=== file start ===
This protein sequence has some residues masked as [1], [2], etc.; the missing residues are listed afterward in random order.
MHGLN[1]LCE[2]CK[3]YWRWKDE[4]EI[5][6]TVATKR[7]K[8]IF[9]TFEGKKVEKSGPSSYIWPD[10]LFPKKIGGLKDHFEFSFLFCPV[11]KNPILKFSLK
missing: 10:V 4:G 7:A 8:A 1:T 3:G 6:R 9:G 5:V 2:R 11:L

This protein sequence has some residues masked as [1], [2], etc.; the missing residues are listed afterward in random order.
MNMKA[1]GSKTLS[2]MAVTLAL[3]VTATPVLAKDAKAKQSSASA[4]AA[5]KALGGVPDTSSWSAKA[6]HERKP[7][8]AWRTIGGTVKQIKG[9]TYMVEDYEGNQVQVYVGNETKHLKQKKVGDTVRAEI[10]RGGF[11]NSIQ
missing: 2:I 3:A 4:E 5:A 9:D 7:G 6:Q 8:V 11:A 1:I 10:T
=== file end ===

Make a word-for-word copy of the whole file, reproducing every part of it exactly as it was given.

This protein sequence has some residues masked as [1], [2], etc.; the missing residues are listed afterward in random order.
MHGLN[1]LCE[2]CK[3]YWRWKDE[4]EI[5][6]TVATKR[7]K[8]IF[9]TFEGKKVEKSGPSSYIWPD[10]LFPKKIGGLKDHFEFSFLFCPV[11]KNPILKFSLK
missing: 10:V 4:G 7:A 8:A 1:T 3:G 6:R 9:G 5:V 2:R 11:L

This protein sequence has some residues masked as [1], [2], etc.; the missing residues are listed afterward in random order.
MNMKA[1]GSKTLS[2]MAVTLAL[3]VTATPVLAKDAKAKQSSASA[4]AA[5]KALGGVPDTSSWSAKA[6]HERKP[7][8]AWRTIGGTVKQIKG[9]TYMVEDYEGNQVQVYVGNETKHLKQKKVGDTVRAEI[10]RGGF[11]NSIQ
missing: 2:I 3:A 4:E 5:A 9:D 7:G 6:Q 8:V 11:A 1:I 10:T